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Could relationship stress harm my baby?

(15 Posts)
roseformyrose Mon 27-Jul-15 01:18:00

This post brought to you by a sleepless night worrying about this stuff

I'm 17 weeks pregnant and my relationship with dp is generally good, he is a very kind and caring man. However, when we occasionally do fight it is appalling. I'll hold my hands up here and admit that it's generally my fault - if I'm stressed and tired I end up niggling at him even though I try not to, and he eventually snaps.

However, the problem is that when he loses his temper he says things I find incredibly hurtful (e.g. that I have ruined his life, that I make him miserable and that I am emotionally manipulative and fake being ill for sympathy).

When he says these things I have a very extreme and physical reaction. I shake and can't stop crying, and feel completely worthless. Worse, I've started getting pains around the bottom of my bump when I feel this way, and I'm now really worried that my reactions are hurting my baby. I try to take deep breaths and stay calm, but I find myself consumed by thoughts of what a terrible person I must be and this makes me very anxious.

Is this kind of stress likely to be damaging? I don't want to leave my partner but I feel like I have to do whatever is best for the baby - this pregnancy is much wanted and hard come by, and I could never forgive myself if I did something to hurt it. I've tried asking my partner not to say hurtful things but he thinks I'm overreacting and the problem is mine. He may well be right, but I don't seem to be having much luck with mediating my reactions.

Any advice much appreciated!

ARV1981 Mon 27-Jul-15 01:51:51

Have you ever had counselling for this? I know I react badly to things sometimes but counselling has really helped me to regulate my reactions better.

Good luck flowers and congratulations on your pregnancy!

Cherryblossomsinspring Mon 27-Jul-15 06:16:28

I think your baby will be fine but you really need to consider that the baby is coming out in a few months and you can't be fighting and behaving like that around it. That would be damaging. As the above poster suggested, maybe some counselling for you both would be good.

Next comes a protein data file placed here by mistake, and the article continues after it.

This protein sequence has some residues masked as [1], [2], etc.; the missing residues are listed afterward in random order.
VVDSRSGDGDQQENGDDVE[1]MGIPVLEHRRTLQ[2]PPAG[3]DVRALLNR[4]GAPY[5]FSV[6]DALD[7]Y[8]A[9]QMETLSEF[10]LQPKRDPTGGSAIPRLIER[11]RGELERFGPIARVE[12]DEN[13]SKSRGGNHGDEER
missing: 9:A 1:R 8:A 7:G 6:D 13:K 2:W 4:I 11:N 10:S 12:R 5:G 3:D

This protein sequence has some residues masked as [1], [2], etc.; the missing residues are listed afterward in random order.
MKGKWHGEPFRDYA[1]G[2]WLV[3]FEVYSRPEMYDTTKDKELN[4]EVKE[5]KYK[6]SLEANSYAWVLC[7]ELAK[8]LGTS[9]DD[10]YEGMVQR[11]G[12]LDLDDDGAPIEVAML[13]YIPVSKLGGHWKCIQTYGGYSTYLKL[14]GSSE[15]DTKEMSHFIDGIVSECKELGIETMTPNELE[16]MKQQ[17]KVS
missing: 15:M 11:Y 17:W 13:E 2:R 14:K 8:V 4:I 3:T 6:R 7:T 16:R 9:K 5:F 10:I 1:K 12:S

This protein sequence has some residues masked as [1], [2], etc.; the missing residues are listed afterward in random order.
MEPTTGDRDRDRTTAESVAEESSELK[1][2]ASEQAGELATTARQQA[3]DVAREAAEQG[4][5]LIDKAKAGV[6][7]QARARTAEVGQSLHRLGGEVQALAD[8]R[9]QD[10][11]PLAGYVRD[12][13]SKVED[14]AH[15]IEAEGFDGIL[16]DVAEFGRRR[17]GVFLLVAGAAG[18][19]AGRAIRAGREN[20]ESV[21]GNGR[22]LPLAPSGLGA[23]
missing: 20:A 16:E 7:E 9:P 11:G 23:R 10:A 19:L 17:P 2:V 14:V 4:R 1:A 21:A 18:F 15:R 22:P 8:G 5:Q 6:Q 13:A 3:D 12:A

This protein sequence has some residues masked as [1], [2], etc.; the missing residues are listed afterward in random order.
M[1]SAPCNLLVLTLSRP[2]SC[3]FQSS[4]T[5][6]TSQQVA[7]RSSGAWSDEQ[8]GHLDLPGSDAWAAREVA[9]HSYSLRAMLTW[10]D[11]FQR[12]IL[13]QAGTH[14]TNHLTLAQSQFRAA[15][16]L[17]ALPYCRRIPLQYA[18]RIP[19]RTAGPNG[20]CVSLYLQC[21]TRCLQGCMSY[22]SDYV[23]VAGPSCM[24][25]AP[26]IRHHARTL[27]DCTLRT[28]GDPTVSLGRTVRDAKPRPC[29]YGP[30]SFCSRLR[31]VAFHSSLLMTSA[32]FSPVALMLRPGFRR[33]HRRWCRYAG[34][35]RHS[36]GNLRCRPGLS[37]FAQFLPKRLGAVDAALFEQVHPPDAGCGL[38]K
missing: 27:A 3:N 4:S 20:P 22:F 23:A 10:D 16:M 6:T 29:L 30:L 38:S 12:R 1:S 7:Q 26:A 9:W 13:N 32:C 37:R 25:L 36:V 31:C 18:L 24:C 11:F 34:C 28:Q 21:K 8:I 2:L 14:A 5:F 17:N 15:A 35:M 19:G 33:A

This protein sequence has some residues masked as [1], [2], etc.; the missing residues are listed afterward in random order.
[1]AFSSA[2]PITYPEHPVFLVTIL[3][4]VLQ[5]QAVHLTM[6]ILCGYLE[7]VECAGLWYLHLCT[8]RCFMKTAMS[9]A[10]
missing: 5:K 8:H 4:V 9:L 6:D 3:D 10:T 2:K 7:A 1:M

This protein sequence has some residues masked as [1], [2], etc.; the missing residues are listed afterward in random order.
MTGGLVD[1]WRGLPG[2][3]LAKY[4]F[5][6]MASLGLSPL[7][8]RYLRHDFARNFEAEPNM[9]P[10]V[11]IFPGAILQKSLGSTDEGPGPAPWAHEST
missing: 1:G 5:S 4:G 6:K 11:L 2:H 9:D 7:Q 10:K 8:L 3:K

Nolim Mon 27-Jul-15 06:27:46

The baby would be fine. I seem to remember reading an article about the effects of stress in unborn babies and the conclusion was that the harmful level of stress was very high, like being in a dissaster zone with no water food or medical attention.

But i second getting help or conselling, it is not good for you.

roseformyrose Mon 27-Jul-15 08:28:23

Thank you all, i feel a bit reassured about the baby this morning.

I have had counselling in the past as I've had a few traumatic experiences that I needed to get over, but I think you're right that I might need to try it again. Does anyone know whether there's anything specific available in pregnancy? Is this something I should speak to my midwife about?

ribbitTheFrog Mon 27-Jul-15 08:40:45

I had a lot of rows in pregnancy, made worse by hormones and my anxiety. I don't want to worry you but for me it got worse after the birth and ex and I broke up when dc was around a year old as it had become intolerable.

It may be worth considering whether this is,something temporary or whether you think you are an incompatible couple. Fwiw I have been much happier alone with dc, I have a great childminder so I can work and provide.

Hopefully none of this applies to you and your arguments will resolve! I don't think much nhs counselling is available, I found someone privately.

dragonfly007 Mon 27-Jul-15 08:48:37

I have a friend who's marriage was fraught with arguments, her eldest child is now a teenager and has issues with depression and anger. The other children were born when the relationship was done/ into a new relationship and they are much happier individuals. Look up baby brain development and the research is there, anxiety during pregnancy affects the baby in the same way as it affects children.

By your own admission your normally initiate the disagreements, so whilst his reactions are poor you both need to consider how you can make improvements to your relationship or separate. As it stands your baby is most likely being harmed :-(

ARV1981 Mon 27-Jul-15 10:22:47

I don't think it's helpful to dwell on what may have happened in the past - it's the future that matters, and as your baby isn't born yet I don't see how the rows you've had so far could possibly harm it.

I went private for counselling but that was because my work pays for bupa for me, but I understand there is nhs counselling under maternity services. I think it just takes longer to get an appointment than private takes, other than that I don't expect there is a lot of difference.

I think if you can learn ways of managing this stress you'll be fine. Like you say, you and your dp generally have a good relationship. You'll be fine!

tinyme135 Mon 27-Jul-15 14:47:36

I was told by the doctor that whatever mood your feeling your baby is feeling too. So if your happy your baby will over more if your sad the baby will mimic it too